Microfinance is Contagious

4 August 2010 at 00:01 5 comments

By James Allman-Gulino, KF11 Uganda

One of the neat things about my work as a Kiva Fellow has been the interest in microfinance it prompts for many of the local Ugandans I interact with.  I often talk about my work with BRAC Uganda and MCDT SACCO with my neighbors, the boda-boda drivers who take me to work, and a few local food vendors who I’ve gotten to know relatively well.  Though these people understand the basic concept of microfinance, they still view it as something of an aid intervention, whereby you have to be poor and actually targeted by an MFI in order to get a loan.  Since several of these acquaintances are closer to the middle-income range for Uganda, they had thought that they wouldn’t qualify as “poor” enough for microfinance.  They were surprised and enthused to learn that many MFIs (including BRAC and MCDT) offer a diversity of loan products, which can cater to borrowers ranging from very poor first-time borrowers to well-established business owners.

For instance, one of my neighbors, a local musician named Jimmy who plays traditional Ugandan music for weddings, was interested getting a loan to make a reasonably large purchase of stereo equipment.  However, he thought the purchase would require more loan capital than an MFI could give to a single borrower; when I informed him otherwise, his palpable excitement was fantastic to see.  He began spouting off all his new plans for his business, and was going to tell his band mates and other local musicians to speak to an MFI to get similar medium-size business loans.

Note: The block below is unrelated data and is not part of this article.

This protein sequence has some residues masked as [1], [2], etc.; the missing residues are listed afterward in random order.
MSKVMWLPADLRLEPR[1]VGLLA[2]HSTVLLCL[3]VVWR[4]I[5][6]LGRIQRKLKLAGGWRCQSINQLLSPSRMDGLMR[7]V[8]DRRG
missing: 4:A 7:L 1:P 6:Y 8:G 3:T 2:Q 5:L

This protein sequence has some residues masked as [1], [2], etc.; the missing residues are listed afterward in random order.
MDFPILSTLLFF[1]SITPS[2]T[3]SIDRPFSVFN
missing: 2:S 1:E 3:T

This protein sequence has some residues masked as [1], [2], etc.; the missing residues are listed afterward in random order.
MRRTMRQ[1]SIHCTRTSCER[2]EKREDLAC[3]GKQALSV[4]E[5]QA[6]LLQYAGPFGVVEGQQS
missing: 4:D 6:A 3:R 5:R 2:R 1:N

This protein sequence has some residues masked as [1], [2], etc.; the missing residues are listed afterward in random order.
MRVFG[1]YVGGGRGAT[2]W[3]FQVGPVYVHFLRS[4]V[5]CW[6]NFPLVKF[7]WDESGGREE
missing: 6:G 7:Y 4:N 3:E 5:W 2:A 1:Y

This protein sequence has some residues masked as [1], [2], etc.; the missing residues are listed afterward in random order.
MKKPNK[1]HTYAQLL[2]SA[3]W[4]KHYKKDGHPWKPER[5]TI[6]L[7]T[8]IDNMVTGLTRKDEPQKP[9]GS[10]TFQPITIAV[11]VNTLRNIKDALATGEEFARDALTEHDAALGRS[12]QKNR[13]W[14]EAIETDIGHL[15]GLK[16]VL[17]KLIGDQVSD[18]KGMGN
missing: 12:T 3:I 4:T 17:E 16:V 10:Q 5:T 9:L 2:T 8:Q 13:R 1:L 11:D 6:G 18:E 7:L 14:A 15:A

The Ugandans that I’ve been talking about microfinance to have also been happy to hear the interest rates for my MFIs’ basic loan products, since the rates are typically more reasonable than money lenders and other sources of capital.  For instance, a boda-boda driver named Pius that takes me to work daily is an excellent driver, and always seems to have plenty of clients.  His wife works as a schoolteacher, and they only have one child to support; all these factors create what should be a pretty decent economic situation for the Ugandan context.  However, I learned that Pius has trouble just keeping his head above water.  Even though he’s always got plenty of clients, he doesn’t own his motorcycle (most boda-boda drivers don’t); he instead has to rent it and make daily rental payments of 10,000 Ugandan Shillings.  Not only are these payments expensive, they’re also quite inconvenient to Pius because he has to withhold that amount from his earnings every day.   This means that high percentage of the money Pius earns by driving other clients and I just goes to the bike payments, instead of being used for his family’s consumption or savings.

Pius with his (currently rented, but hopefully not for long!) motorbike

However, after learning a bit more about the work I was doing, Pius realized that he could get a loan large enough to buy his own bike and stop paying the expensive rental charge.  There are several BRAC Uganda branch locations that are accessible to his home, and at a very reasonable 22% interest rate, he could make enough money driving to cover the loan repayments.   At the end of the loan, he’ll get to own his own bike and then be able to save much more income for his family.